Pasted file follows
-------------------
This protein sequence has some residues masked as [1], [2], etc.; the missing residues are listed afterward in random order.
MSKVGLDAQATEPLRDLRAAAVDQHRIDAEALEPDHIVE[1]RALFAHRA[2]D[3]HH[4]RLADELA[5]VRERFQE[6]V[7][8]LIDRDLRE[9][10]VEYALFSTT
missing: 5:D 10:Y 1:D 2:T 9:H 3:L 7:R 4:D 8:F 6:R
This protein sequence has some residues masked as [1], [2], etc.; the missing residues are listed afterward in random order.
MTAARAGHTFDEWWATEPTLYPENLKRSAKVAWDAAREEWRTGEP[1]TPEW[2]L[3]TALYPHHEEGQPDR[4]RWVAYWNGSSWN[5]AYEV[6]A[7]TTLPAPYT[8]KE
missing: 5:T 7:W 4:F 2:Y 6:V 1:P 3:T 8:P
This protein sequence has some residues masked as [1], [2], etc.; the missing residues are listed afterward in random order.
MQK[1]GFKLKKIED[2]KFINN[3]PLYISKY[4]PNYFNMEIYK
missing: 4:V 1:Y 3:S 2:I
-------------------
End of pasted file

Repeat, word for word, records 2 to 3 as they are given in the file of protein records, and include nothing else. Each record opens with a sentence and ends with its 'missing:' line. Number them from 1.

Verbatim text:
This protein sequence has some residues masked as [1], [2], etc.; the missing residues are listed afterward in random order.
MTAARAGHTFDEWWATEPTLYPENLKRSAKVAWDAAREEWRTGEP[1]TPEW[2]L[3]TALYPHHEEGQPDR[4]RWVAYWNGSSWN[5]AYEV[6]A[7]TTLPAPYT[8]KE
missing: 5:T 7:W 4:F 2:Y 6:V 1:P 3:T 8:P
This protein sequence has some residues masked as [1], [2], etc.; the missing residues are listed afterward in random order.
MQK[1]GFKLKKIED[2]KFINN[3]PLYISKY[4]PNYFNMEIYK
missing: 4:V 1:Y 3:S 2:I